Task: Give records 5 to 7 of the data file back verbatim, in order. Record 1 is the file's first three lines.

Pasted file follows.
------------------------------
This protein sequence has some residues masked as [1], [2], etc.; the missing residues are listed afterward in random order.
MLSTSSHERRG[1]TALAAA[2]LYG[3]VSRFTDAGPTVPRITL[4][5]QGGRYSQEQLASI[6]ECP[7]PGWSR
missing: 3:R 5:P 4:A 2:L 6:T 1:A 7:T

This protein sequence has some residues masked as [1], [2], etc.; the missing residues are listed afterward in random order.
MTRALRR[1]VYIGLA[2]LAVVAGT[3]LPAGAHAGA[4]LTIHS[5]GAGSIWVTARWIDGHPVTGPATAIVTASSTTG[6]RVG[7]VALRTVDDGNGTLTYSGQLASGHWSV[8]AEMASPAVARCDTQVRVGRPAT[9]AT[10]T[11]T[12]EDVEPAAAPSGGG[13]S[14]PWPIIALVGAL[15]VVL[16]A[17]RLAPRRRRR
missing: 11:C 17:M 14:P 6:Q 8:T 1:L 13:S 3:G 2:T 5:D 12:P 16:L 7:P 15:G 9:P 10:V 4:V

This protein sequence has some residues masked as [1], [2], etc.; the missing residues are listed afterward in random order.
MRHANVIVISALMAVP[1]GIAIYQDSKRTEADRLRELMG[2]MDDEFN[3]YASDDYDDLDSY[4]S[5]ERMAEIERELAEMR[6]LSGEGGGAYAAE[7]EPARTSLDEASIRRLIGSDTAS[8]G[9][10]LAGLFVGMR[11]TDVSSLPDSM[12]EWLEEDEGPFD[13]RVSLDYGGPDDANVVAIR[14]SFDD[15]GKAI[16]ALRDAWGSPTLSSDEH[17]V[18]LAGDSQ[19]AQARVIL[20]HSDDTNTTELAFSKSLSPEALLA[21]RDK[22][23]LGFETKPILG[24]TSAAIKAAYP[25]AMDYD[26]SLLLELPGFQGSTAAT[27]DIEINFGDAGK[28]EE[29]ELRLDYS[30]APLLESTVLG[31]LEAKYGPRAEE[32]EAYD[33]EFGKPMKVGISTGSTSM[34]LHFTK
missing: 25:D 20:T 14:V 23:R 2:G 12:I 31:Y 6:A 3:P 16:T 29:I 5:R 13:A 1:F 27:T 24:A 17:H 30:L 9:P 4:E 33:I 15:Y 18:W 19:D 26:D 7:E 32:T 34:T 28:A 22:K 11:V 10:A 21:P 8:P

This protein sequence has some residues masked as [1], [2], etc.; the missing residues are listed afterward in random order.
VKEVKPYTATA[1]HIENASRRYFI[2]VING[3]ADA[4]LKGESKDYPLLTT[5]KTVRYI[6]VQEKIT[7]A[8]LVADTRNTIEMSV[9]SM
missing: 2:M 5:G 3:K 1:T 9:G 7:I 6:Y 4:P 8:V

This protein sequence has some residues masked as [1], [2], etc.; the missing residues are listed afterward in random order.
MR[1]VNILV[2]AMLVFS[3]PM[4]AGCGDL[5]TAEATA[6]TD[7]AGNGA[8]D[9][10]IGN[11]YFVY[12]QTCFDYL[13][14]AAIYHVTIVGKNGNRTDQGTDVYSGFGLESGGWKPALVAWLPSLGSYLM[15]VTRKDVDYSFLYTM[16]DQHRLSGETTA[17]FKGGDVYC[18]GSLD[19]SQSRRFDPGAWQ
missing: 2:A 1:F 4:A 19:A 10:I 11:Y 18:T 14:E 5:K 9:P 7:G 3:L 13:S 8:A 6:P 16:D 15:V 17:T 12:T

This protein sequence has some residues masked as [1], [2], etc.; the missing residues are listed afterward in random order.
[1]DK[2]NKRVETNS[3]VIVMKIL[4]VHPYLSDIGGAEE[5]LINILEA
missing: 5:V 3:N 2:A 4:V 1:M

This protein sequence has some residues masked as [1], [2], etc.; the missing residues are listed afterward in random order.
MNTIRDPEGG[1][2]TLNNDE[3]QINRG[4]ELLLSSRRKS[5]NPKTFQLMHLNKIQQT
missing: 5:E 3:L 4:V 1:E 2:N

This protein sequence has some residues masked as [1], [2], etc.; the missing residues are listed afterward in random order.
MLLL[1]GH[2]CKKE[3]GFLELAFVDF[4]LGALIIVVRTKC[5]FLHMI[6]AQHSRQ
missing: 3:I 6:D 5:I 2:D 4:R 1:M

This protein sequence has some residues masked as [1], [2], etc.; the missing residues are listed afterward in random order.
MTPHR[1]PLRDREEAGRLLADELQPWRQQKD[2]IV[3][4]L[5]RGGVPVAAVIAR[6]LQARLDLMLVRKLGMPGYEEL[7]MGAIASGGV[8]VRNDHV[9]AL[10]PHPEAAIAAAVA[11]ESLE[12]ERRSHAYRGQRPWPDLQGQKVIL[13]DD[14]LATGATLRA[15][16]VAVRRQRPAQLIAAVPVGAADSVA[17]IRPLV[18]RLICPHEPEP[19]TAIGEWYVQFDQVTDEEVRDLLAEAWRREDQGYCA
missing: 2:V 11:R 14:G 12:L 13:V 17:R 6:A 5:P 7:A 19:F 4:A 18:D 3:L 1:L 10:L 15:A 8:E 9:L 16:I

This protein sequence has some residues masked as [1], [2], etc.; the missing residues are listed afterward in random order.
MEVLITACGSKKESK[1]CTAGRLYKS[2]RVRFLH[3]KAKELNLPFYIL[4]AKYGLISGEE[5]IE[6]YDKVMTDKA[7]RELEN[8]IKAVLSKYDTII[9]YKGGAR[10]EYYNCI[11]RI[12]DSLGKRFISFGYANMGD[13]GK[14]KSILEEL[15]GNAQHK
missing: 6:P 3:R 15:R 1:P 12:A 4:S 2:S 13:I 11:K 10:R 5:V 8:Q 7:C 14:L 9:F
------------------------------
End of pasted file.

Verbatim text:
This protein sequence has some residues masked as [1], [2], etc.; the missing residues are listed afterward in random order.
MR[1]VNILV[2]AMLVFS[3]PM[4]AGCGDL[5]TAEATA[6]TD[7]AGNGA[8]D[9][10]IGN[11]YFVY[12]QTCFDYL[13][14]AAIYHVTIVGKNGNRTDQGTDVYSGFGLESGGWKPALVAWLPSLGSYLM[15]VTRKDVDYSFLYTM[16]DQHRLSGETTA[17]FKGGDVYC[18]GSLD[19]SQSRRFDPGAWQ
missing: 2:A 1:F 4:A 19:A 10:I 11:Y 18:T 14:E 5:K 9:P 7:G 3:L 13:S 8:A 6:P 16:D 15:V 17:T 12:T

This protein sequence has some residues masked as [1], [2], etc.; the missing residues are listed afterward in random order.
[1]DK[2]NKRVETNS[3]VIVMKIL[4]VHPYLSDIGGAEE[5]LINILEA
missing: 5:V 3:N 2:A 4:V 1:M

This protein sequence has some residues masked as [1], [2], etc.; the missing residues are listed afterward in random order.
MNTIRDPEGG[1][2]TLNNDE[3]QINRG[4]ELLLSSRRKS[5]NPKTFQLMHLNKIQQT
missing: 5:E 3:L 4:V 1:E 2:N